People who have suffered a personal injury due to the fault of others may have the basis for a lawsuit against the person or company that harmed them. In Washington, opposing parties may both seek compensation from one another even if they are both at fault for the accident that caused their injuries.
With an exception for a few special types of cases, Washington is a comparative negligence state pursuant to RWC §4.22.005. In comparative negligence, a percentage of fault can be assigned to the person who is harmed and his award is reduced by the same percentage. For example, if the plaintiff had damages of $100,000, but the jury or judge found that the plaintiff was 25% responsible for the accident, the award is reduced by twenty-five percent. Consequently, plaintiff’s award is $75,000 instead of $100,000.
Person With A Greater Degree Of Fault May Still Recover Damages
Moreover, a person who may have a greater degree of fault can still receive an award under the pure comparative negligence rules. Suppose Joe crosses the centerline of the road when he is driving and collides with a car driven by Beth. Beth is on her side of the road, but she is texting. Beth does not see Joe cross the centerline and fails to take action to avoid hitting Joe, so Beth has some degree of fault. Fortunately, Beth suffered relatively minor injuries incurring medical bills that totaled $10,000. Joe, however, suffered serious injuries and was in the hospital for a week. His medical bills totaled $150,000.
The case goes to trial and the jury finds that both Beth and Joe were at fault in the accident. Joe is found to be 75% at fault. The jury further determines Beth was texting and not paying proper attention when she was driving. The jury finds that if Beth had paid proper attention, she could have avoided the accident completely. The jury assigns 25% of the fault to Beth. Both Beth and Joe may seek to recover their losses from each other, although their take home award is reduced by their degree of fault.
Your Fault Reduces Your Award
Although Joe was judged 75% at fault, he can still collect for his injuries. However, his award is reduced by the degree of fault that is assigned to him. In this instance, Joe’s damages were $150,000. Since Joe was found to be 75% at fault for the accident due to his negligence, he can only collect 25% of his total damages. The arithmetic for Joe’s damages is as follows: $150,000 x .25 (25%) = $37,500. Beth, who was found to be 25% at fault for the accident, is entitled to 75% of her total damages of $10,000. However, since Beth’s damages are so much less than Joe’s, she will receive less than Joe in this case. To calculate the amount Beth will receive, multiply her damages of $10,000 x .75 (75%) =$7,500.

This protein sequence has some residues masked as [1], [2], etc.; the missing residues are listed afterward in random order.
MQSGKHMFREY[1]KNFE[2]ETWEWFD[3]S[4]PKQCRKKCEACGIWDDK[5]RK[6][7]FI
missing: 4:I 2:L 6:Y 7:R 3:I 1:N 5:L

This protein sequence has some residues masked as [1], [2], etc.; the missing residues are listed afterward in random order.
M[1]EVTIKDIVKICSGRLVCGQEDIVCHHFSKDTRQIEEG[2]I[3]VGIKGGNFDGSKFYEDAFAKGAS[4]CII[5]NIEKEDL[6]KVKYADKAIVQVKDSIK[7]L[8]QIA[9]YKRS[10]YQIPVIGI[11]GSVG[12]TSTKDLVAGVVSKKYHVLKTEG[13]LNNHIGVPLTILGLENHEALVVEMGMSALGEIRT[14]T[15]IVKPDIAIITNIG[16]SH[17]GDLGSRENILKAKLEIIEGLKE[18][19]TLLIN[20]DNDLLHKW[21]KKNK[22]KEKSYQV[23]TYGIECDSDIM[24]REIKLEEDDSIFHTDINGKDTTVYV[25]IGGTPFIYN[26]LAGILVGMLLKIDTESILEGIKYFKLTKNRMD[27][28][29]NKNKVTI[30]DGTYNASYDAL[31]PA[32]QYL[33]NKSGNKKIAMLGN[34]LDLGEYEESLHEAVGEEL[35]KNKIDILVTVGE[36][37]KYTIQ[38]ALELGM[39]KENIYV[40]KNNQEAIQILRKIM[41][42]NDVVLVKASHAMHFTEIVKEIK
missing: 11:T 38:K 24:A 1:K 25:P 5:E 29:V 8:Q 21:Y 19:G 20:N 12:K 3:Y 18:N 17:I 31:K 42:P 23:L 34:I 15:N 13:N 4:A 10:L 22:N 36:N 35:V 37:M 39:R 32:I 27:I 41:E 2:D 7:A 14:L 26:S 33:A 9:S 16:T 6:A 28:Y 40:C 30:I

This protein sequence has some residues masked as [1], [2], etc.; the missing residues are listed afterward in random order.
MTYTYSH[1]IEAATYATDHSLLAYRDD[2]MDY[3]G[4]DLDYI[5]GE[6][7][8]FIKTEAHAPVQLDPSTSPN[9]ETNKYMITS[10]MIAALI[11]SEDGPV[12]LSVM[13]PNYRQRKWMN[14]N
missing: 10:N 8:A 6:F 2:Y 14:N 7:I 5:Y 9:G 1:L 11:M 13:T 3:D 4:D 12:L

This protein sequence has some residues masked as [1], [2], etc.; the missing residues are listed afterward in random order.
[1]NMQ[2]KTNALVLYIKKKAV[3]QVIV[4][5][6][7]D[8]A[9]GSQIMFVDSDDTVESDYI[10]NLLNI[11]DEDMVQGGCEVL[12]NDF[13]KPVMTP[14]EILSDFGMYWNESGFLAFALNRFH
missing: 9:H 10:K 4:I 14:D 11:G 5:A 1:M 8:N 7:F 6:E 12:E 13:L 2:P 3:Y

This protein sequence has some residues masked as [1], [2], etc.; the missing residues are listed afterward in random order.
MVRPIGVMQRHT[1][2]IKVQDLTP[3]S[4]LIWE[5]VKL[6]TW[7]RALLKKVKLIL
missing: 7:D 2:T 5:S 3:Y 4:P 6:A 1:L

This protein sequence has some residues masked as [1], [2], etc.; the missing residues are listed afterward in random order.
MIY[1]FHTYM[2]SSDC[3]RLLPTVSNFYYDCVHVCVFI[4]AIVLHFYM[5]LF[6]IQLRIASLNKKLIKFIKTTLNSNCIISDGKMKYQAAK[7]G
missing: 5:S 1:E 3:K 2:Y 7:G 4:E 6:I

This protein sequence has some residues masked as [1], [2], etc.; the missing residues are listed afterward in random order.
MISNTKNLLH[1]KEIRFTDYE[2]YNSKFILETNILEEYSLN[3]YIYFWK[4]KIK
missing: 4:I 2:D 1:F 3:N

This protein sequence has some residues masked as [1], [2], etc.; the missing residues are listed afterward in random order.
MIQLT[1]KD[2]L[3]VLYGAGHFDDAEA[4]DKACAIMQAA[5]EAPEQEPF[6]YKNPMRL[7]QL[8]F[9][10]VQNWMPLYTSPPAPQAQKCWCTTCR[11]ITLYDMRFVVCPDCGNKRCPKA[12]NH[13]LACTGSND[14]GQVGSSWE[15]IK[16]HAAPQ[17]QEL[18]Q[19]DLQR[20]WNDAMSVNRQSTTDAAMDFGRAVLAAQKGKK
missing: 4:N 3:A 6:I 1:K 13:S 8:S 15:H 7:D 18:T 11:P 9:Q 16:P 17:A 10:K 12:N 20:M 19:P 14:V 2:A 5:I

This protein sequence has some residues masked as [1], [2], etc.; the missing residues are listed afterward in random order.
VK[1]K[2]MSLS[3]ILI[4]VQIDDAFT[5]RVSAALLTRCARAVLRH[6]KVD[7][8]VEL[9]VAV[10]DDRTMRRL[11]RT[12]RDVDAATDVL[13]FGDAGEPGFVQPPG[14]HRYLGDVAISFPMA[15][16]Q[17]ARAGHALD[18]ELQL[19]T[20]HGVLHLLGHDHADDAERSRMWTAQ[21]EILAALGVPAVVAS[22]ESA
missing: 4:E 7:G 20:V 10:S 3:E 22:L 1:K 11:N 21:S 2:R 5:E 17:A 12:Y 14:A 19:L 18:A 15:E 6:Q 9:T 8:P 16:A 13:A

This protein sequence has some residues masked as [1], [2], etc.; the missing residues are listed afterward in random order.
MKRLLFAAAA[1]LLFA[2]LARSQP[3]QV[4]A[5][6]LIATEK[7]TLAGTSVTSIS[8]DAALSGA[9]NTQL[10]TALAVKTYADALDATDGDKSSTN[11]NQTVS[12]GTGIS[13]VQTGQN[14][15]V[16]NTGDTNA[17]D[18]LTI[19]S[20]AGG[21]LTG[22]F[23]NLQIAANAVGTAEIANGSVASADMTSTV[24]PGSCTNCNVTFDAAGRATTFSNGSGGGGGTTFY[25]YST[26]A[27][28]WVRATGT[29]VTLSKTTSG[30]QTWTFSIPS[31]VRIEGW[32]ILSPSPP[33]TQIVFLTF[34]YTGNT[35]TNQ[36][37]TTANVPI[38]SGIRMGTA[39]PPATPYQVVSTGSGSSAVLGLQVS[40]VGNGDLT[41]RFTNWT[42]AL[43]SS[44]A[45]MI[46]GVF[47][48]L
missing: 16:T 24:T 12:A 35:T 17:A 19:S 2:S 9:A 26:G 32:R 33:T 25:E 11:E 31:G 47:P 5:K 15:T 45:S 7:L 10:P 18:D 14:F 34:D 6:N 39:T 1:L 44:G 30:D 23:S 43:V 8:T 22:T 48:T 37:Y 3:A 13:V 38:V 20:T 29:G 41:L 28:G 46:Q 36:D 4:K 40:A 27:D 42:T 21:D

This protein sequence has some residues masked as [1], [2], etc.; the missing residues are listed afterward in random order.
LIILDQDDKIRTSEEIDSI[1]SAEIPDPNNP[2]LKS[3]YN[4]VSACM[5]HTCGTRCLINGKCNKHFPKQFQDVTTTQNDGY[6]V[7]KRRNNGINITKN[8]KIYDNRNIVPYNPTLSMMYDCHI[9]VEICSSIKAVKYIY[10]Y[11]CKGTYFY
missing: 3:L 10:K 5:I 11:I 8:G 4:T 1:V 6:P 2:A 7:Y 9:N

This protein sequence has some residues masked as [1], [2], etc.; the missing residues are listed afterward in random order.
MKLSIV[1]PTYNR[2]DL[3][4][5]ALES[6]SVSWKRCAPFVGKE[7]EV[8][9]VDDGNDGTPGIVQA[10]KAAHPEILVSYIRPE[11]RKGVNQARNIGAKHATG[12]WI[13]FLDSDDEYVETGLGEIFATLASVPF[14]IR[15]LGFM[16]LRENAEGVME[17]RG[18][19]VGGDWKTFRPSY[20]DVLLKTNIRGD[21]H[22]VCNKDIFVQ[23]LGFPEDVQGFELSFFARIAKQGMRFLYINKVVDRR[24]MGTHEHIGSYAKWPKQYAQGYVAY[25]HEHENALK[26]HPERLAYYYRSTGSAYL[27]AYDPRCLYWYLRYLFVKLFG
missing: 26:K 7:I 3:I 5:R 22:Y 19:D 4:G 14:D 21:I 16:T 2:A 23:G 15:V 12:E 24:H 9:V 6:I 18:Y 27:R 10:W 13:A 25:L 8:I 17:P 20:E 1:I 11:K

The arithmetic example provided above is simple. A jury has a more complex decision making process, as can be seen in the jury verdict form.
Joe and Beth’s scenario is unusual, but it can happen. The important lesson is that a person with a high degree of fault can successfully bring an action and recover damages. An experienced personal injury attorney can guide you through the complexities of a comparative negligence case.
Moreover, the scenario with Joe and Beth was based on a lawsuit being filed and then a counterclaim being filed. Frequently, only one party has damages. Suppose, a person enters a grocery store, trips and falls because some produce has fallen on the floor. In this case, the store would be liable if the store personnel were negligent when they failed to keep the floor clean. Similarly, the person’s conduct that fell would be examined to see if she was negligent. In awarding damages, the court would reduce the award given to the customer by any percentage of fault she had in causing the accident.
When Comparative Negligence Does Not Apply In Washington Personal Injury Cases
Not all personal injury cases are subjected to the comparative negligence rule. Washington’s legislature has deemed specific cases to fall under strict liability irrespective of the other party’s fault. One example is if you were injured when a dog bites you (as opposed to scratching you). The traditional rule in dog bite cases is the dog gets one free bite. That means the dog owner must have had knowledge his dog was vicious before the owner can be held liable for his dog attacking someone. The logic is an owner is not on notice that his dog is vicious until his dog bites someone. Consequently, the dog gets one free bite. Pursuant to RCW 16.08.040, dog owners are strictly liable for dog bites. Strict liability means a person is held accountable, no excuses allowed. Thus, it would not matter that you had accidentally stepped on the dog’s tail, which caused the dog to bite you. The owner will still be held 100% liable for your injuries and your award would not be decreased by your percentage of negligence. That being said, the statute specifies a dog owner is strictly liable if the dog bites someone who is in a public place or bites a person who is legally at a private residence. However, if you intentionally provoke the dog to bite you, then the dog owner is not liable to you for any damages.
Keyword: Washington personal injury case
Title: How Your Comparative Negligence Affects Your Washington Personal Injury Case
Description: Grasp an understanding of comparative negligence in personal injury cases and how your shared fault can affect your potential compensation.